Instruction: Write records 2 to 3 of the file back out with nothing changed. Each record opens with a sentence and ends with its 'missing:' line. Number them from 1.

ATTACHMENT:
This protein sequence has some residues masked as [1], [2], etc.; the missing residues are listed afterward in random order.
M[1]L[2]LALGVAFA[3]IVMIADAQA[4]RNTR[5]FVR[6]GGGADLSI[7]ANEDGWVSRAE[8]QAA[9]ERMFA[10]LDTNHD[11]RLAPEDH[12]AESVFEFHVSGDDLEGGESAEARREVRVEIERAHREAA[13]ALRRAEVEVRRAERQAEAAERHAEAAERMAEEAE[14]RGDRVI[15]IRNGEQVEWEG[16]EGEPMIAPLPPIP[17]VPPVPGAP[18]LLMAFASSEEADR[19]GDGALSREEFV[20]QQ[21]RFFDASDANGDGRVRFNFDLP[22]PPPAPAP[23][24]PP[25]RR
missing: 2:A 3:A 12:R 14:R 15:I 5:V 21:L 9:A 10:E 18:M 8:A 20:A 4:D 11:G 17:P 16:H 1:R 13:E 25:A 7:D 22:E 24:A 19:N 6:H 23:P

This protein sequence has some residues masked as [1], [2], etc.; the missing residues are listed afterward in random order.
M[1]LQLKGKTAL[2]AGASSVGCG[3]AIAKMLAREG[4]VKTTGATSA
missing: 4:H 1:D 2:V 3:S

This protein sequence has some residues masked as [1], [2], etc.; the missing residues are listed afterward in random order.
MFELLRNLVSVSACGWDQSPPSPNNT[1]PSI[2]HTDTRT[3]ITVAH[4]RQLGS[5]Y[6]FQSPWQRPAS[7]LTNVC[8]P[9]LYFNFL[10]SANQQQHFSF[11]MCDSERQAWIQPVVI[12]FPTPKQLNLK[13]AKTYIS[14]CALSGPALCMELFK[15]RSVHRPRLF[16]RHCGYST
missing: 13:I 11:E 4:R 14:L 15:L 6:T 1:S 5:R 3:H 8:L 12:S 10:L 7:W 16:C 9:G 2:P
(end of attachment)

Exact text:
This protein sequence has some residues masked as [1], [2], etc.; the missing residues are listed afterward in random order.
M[1]LQLKGKTAL[2]AGASSVGCG[3]AIAKMLAREG[4]VKTTGATSA
missing: 4:H 1:D 2:V 3:S

This protein sequence has some residues masked as [1], [2], etc.; the missing residues are listed afterward in random order.
MFELLRNLVSVSACGWDQSPPSPNNT[1]PSI[2]HTDTRT[3]ITVAH[4]RQLGS[5]Y[6]FQSPWQRPAS[7]LTNVC[8]P[9]LYFNFL[10]SANQQQHFSF[11]MCDSERQAWIQPVVI[12]FPTPKQLNLK[13]AKTYIS[14]CALSGPALCMELFK[15]RSVHRPRLF[16]RHCGYST
missing: 13:I 11:E 4:R 14:L 15:L 6:T 1:S 5:R 3:H 8:L 12:S 10:L 7:W 16:C 9:G 2:P